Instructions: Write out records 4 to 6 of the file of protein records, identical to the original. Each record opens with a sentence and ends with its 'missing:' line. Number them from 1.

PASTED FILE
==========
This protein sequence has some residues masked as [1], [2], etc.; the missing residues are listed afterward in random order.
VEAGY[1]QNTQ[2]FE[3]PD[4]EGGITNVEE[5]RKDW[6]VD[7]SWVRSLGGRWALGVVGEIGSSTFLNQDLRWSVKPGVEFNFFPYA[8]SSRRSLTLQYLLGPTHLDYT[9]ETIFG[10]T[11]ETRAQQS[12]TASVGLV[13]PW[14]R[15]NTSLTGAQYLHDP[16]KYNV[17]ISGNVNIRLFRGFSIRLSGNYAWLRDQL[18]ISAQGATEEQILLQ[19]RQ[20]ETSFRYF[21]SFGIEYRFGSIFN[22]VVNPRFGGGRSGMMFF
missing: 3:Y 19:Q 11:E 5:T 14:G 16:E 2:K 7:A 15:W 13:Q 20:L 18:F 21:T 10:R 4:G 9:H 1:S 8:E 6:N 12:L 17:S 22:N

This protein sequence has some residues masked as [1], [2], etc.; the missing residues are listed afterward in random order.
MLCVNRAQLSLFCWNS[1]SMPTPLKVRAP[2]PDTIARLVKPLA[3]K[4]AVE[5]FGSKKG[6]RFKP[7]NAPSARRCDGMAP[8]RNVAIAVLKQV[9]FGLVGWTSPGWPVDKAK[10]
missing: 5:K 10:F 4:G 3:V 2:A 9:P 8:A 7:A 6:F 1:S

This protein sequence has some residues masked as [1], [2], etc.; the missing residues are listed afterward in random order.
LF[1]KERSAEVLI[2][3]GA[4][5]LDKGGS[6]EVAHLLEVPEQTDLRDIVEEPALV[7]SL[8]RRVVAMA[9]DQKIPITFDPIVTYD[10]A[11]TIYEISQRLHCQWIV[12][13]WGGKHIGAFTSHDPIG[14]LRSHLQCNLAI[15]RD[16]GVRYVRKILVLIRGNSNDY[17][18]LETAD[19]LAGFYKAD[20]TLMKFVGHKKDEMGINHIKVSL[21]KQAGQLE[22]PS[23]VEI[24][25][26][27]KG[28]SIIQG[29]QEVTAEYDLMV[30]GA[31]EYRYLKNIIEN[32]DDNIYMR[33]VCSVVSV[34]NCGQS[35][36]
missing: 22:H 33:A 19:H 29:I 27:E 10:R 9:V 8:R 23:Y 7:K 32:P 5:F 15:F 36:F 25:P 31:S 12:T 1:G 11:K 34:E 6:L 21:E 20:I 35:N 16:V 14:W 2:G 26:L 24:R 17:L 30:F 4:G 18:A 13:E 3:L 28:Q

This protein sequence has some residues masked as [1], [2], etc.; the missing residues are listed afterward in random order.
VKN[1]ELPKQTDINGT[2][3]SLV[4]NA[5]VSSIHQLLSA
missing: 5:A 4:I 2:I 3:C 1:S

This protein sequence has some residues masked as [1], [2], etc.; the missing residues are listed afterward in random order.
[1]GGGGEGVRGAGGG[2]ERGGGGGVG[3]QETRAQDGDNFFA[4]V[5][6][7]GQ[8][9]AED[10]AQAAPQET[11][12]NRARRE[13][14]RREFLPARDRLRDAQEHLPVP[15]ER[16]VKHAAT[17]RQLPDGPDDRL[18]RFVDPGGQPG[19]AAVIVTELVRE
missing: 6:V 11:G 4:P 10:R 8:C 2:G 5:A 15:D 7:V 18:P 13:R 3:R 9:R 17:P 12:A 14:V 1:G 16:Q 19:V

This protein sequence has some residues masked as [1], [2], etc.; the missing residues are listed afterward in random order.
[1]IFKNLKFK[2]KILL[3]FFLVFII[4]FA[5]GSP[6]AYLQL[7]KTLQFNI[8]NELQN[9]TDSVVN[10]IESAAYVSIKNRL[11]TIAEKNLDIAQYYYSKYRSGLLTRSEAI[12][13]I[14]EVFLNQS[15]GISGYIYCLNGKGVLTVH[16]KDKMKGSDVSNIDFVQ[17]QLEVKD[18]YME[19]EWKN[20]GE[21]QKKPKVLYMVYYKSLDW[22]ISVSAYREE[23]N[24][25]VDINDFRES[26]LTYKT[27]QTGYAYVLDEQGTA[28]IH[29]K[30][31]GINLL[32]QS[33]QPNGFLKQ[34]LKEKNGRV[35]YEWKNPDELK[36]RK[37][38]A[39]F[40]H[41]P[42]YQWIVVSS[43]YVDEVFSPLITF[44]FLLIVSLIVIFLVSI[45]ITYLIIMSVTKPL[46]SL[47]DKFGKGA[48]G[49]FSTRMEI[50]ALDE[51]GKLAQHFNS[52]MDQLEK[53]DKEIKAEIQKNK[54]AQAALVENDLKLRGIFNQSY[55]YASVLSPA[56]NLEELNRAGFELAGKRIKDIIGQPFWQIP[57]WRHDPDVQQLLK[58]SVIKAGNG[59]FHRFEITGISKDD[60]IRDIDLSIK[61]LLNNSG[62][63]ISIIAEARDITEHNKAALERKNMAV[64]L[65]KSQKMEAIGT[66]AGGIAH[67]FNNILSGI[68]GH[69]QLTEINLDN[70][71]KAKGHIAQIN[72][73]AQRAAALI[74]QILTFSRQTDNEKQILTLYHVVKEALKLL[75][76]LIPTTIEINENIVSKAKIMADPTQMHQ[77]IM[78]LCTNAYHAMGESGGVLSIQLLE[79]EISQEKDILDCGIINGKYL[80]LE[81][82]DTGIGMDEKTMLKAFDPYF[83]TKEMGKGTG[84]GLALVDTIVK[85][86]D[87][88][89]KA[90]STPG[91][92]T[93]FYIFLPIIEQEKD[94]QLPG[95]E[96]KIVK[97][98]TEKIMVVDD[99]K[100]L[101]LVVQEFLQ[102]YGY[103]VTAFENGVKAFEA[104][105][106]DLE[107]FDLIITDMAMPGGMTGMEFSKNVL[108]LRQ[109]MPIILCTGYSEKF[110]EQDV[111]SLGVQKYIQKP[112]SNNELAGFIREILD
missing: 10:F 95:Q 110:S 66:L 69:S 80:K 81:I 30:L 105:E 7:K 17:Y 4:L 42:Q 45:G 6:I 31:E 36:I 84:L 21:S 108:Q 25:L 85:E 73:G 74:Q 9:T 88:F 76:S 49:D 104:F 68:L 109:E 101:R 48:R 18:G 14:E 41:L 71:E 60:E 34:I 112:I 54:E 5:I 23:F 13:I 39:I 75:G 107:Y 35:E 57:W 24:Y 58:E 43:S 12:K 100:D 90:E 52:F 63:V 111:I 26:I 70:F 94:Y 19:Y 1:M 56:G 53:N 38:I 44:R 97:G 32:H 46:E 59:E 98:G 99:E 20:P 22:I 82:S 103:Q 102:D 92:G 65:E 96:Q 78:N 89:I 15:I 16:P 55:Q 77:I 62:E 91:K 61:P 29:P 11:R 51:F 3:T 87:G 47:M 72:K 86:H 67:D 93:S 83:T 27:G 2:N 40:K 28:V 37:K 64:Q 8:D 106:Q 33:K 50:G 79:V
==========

This protein sequence has some residues masked as [1], [2], etc.; the missing residues are listed afterward in random order.
VKN[1]ELPKQTDINGT[2][3]SLV[4]NA[5]VSSIHQLLSA
missing: 5:A 4:I 2:I 3:C 1:S

This protein sequence has some residues masked as [1], [2], etc.; the missing residues are listed afterward in random order.
[1]GGGGEGVRGAGGG[2]ERGGGGGVG[3]QETRAQDGDNFFA[4]V[5][6][7]GQ[8][9]AED[10]AQAAPQET[11][12]NRARRE[13][14]RREFLPARDRLRDAQEHLPVP[15]ER[16]VKHAAT[17]RQLPDGPDDRL[18]RFVDPGGQPG[19]AAVIVTELVRE
missing: 6:V 11:G 4:P 10:R 8:C 2:G 5:A 15:D 7:V 18:P 13:R 3:R 9:R 17:P 12:A 14:V 1:G 16:Q 19:V

This protein sequence has some residues masked as [1], [2], etc.; the missing residues are listed afterward in random order.
[1]IFKNLKFK[2]KILL[3]FFLVFII[4]FA[5]GSP[6]AYLQL[7]KTLQFNI[8]NELQN[9]TDSVVN[10]IESAAYVSIKNRL[11]TIAEKNLDIAQYYYSKYRSGLLTRSEAI[12][13]I[14]EVFLNQS[15]GISGYIYCLNGKGVLTVH[16]KDKMKGSDVSNIDFVQ[17]QLEVKD[18]YME[19]EWKN[20]GE[21]QKKPKVLYMVYYKSLDW[22]ISVSAYREE[23]N[24][25]VDINDFRES[26]LTYKT[27]QTGYAYVLDEQGTA[28]IH[29]K[30][31]GINLL[32]QS[33]QPNGFLKQ[34]LKEKNGRV[35]YEWKNPDELK[36]RK[37][38]A[39]F[40]H[41]P[42]YQWIVVSS[43]YVDEVFSPLITF[44]FLLIVSLIVIFLVSI[45]ITYLIIMSVTKPL[46]SL[47]DKFGKGA[48]G[49]FSTRMEI[50]ALDE[51]GKLAQHFNS[52]MDQLEK[53]DKEIKAEIQKNK[54]AQAALVENDLKLRGIFNQSY[55]YASVLSPA[56]NLEELNRAGFELAGKRIKDIIGQPFWQIP[57]WRHDPDVQQLLK[58]SVIKAGNG[59]FHRFEITGISKDD[60]IRDIDLSIK[61]LLNNSG[62][63]ISIIAEARDITEHNKAALERKNMAV[64]L[65]KSQKMEAIGT[66]AGGIAH[67]FNNILSGI[68]GH[69]QLTEINLDN[70][71]KAKGHIAQIN[72][73]AQRAAALI[74]QILTFSRQTDNEKQILTLYHVVKEALKLL[75][76]LIPTTIEINENIVSKAKIMADPTQMHQ[77]IM[78]LCTNAYHAMGESGGVLSIQLLE[79]EISQEKDILDCGIINGKYL[80]LE[81][82]DTGIGMDEKTMLKAFDPYF[83]TKEMGKGTG[84]GLALVDTIVK[85][86]D[87][88][89]KA[90]STPG[91][92]T[93]FYIFLPIIEQEKD[94]QLPG[95]E[96]KIVK[97][98]TEKIMVVDD[99]K[100]L[101]LVVQEFLQ[102]YGY[103]VTAFENGVKAFEA[104][105][106]DLE[107]FDLIITDMAMPGGMTGMEFSKNVL[108]LRQ[109]MPIILCTGYSEKF[110]EQDV[111]SLGVQKYIQKP[112]SNNELAGFIREILD
missing: 10:F 95:Q 110:S 66:L 69:S 80:K 81:I 30:L 105:E 7:K 17:Y 4:L 42:Q 45:G 6:I 31:E 36:I 84:L 21:S 108:Q 25:L 85:E 73:G 74:Q 9:T 88:F 76:S 49:D 104:F 68:L 109:E 101:R 48:R 18:G 14:E 41:L 71:E 60:E 34:I 112:I 54:E 5:I 23:F 13:I 39:I 75:G 107:Y 35:E 57:W 24:Y 58:E 43:S 12:K 100:D 90:E 52:F 63:V 111:I 26:I 70:F 94:Y 19:Y 1:M 56:G 53:N 38:I 44:R 97:G 32:H 46:E 59:E 98:G 99:E 20:P 22:I 82:S 103:Q 102:D 92:G 65:E 96:Q 78:N 89:I 15:I 16:P 55:Q 77:I 62:E 91:K 61:P 29:P 11:R 51:F 3:T 87:G 47:M 72:K 86:H 67:D 93:S 83:T 27:G 2:N 40:K 28:V 37:K 64:Q 8:D 106:Q 33:K 50:G 79:V